Triumph's 'fix' was to fit an additional 70-3547 or 70-4752 seal between the bottom of each pushrod tube and its tappet guide block. These seals were 'on the shelf' as they had been used to seal (different) pushrod tubes before 69 (and the triples always used 70-4752). The snag with their use on twins after 69 is, as I say, 70-3547 is approximately 0.100" thick and 70-4752 is approximately 0.125" thick, while they need to be 'crushed' when the head is torqued, even Triumph said the 'crush' should not exceed 0.030" but, even on a bad day, the total tolerances in a given assembly of parts were never anywhere close to the remaining 0.070"-0.095". 'Crushing' a 70-3547 or 70-4752 seal too much can actually cause an oil leak and, when other parts cannot be 'crushed' any further, then torquing the head bends it over the pushrod tubes ... :y22:

So it is wise to "check the 'crush'", especially as you have just had your bike's head refurbished ...

There are various check methods in internet forums but one of the easiest I know is simply: fit pushrod tubes with O rings but without either 70-3547 or 70-4752, two copper head gaskets and the cylinder head, note any vertical movement possible in the pushrod tubes, hand tighten the cylinder head bolts into the block then note how much of the previously noted vertical movement remains.

Reason for "two copper head gaskets" is they should be a similar thickness to the desirable 0.030" 'crush':-

. i.e. when the engine is assembled and torqued with only one head gasket, the thickness of the removed gasket represents the amount of 'crush' that will be applied to the pushrod tube seals;

. test-assembling with the two gaskets, after hand tightening the head bolts, any remaining vertical movement in the pushrod tubes represents additional seal thickness that must be added between the bottom of each pushrod tube and its tappet guide block.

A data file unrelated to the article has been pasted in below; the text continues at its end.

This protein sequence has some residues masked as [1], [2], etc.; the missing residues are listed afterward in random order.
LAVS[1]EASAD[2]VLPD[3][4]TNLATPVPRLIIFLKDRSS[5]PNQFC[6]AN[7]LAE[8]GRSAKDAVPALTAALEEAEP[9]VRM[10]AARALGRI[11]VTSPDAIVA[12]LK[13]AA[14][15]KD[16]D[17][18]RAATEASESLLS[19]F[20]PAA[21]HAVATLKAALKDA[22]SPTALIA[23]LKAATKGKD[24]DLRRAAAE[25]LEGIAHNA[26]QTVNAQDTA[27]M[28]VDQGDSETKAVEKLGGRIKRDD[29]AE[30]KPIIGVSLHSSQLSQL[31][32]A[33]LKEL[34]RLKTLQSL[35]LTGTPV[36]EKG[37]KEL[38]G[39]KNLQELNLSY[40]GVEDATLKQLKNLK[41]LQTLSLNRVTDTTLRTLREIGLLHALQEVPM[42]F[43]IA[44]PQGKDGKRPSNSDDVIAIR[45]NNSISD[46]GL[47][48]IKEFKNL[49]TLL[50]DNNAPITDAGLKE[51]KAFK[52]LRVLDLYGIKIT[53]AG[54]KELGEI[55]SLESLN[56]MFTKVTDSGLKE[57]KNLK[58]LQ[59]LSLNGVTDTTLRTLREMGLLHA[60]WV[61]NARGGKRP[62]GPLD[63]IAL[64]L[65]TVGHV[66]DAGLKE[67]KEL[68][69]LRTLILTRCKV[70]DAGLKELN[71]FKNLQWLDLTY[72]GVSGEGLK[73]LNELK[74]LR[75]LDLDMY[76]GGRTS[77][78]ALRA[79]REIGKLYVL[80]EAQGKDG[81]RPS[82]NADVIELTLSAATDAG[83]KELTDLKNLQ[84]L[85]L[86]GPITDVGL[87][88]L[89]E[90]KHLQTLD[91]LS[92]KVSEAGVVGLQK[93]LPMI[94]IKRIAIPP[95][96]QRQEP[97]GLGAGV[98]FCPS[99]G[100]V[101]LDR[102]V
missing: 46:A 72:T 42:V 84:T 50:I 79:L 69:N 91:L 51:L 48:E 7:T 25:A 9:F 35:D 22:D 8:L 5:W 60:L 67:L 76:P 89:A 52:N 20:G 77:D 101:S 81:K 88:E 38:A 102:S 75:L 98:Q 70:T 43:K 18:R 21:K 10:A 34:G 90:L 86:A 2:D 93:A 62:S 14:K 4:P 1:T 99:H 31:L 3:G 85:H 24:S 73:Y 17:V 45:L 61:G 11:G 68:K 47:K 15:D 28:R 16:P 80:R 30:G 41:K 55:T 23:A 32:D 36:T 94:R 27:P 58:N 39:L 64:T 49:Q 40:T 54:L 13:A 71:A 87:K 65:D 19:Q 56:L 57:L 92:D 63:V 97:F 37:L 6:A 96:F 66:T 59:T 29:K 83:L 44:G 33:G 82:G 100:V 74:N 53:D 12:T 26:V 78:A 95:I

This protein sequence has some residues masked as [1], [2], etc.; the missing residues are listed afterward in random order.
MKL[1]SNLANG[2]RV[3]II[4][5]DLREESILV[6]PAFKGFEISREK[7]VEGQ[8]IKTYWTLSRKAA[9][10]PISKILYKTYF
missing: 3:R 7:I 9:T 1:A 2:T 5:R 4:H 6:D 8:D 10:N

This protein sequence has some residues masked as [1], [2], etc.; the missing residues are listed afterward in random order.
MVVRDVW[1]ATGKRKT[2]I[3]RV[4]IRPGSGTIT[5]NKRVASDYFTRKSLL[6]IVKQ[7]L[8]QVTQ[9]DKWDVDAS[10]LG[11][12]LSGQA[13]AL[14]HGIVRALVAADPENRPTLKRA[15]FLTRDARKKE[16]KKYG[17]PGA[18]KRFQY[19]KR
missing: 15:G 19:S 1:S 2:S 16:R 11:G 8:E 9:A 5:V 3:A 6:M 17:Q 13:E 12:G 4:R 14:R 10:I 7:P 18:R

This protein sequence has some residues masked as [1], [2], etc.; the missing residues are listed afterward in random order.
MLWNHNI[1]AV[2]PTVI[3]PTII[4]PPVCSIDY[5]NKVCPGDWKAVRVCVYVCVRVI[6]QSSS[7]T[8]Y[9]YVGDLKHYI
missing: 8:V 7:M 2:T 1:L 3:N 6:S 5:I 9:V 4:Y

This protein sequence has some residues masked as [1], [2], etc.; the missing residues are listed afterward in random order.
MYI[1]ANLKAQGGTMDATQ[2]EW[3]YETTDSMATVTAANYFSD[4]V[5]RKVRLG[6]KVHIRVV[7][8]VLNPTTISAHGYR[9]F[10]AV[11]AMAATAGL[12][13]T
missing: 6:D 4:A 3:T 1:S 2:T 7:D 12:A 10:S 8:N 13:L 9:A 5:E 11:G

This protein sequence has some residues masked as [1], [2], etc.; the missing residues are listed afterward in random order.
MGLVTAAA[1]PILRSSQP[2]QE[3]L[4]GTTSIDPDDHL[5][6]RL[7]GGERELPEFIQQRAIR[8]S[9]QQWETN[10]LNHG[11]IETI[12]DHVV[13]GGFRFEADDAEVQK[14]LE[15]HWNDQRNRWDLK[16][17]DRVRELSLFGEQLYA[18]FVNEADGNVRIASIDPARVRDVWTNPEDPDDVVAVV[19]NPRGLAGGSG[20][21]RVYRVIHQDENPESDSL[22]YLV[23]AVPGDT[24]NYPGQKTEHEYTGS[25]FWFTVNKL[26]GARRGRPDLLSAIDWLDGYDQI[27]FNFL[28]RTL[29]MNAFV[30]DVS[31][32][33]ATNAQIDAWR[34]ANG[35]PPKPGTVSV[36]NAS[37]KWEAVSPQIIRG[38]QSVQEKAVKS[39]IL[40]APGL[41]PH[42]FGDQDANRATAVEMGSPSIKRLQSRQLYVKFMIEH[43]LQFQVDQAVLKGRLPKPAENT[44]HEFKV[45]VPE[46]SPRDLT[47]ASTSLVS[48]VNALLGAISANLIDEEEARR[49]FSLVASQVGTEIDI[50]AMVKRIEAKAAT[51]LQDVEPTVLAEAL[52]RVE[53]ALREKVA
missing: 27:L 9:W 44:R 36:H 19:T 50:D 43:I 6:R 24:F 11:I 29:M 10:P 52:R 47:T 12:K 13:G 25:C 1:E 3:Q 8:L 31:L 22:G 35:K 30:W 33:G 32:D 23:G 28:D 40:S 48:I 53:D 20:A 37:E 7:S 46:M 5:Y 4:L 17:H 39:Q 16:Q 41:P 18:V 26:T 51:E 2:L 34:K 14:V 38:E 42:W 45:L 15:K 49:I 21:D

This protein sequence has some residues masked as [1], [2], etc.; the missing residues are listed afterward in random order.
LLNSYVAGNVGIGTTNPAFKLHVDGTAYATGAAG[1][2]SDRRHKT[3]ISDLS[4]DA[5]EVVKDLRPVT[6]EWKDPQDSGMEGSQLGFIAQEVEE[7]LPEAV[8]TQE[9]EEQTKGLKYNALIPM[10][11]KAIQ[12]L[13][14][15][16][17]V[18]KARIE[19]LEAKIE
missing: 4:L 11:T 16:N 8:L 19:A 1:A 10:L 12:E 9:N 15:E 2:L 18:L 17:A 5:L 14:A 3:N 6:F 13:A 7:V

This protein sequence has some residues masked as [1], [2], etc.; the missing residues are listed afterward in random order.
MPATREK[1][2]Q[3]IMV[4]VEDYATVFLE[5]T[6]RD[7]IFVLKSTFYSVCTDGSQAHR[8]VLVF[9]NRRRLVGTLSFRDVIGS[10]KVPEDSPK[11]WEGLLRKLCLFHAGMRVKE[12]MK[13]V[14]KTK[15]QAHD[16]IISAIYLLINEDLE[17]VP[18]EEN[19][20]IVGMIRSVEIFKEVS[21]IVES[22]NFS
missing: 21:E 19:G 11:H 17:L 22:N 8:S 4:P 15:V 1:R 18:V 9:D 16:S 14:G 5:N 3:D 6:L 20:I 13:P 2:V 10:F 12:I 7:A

If an additional seal is required between the bottom of a pushrod tube and its tappet guide block, 71-1707 is required as a retainer. In addition to modern ... mmm ... variations ... in parts quality, aiui even Triumph made at least two versions of 71-1707, with slightly different inside diameters, because it must be a sliding fit over the bottom of the pushrod tube but the clearance cannot be excessive or it cannot prevent the seal being extruded when the head is torqued.

Installed the clutch side cover and tightened…. Found a long slender threaded tube… took the cover back off and figured out the cover has to be on to install the long slender nut for the chain tensioner…
Possibly ... cover fitted before primary chain Adjuster sleeve nut, I have never been able to 'start' the sleeve nut on the Tie rod thread - the sleeve nut is a close fit in the Chaincase and there is not sufficient 'wiggle room' for the sleeve nut to pick up the end of the Tie rod lying in the bottom of the Chaincase hole.

However, if any compression is applied to the Chain tensioner blade, also the Chaincase cannot be fitted ... :mad: I have always screwed the sleeve nut on to the Tie rod up to the tensioner blade, fitted the Chaincase then adjusted the chain. Btw, another useful but inexpensive tool, for turning the sleeve nut inside the Chaincase. is either 60-3961 or 61-7012 - same tool, first number has a knurled end for fingers, second number has a hex end.
 

Rocky

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Fantastic post Rudie TUP TUP
 

zoltt140e

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Fantastic post Rudie TUP TUP
Fantastic post is right! I need to print that out and put in my shop manual binder. It's a keeper!
 

saig55

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That’s what I did for future reference…
I have 3 books and none give this information….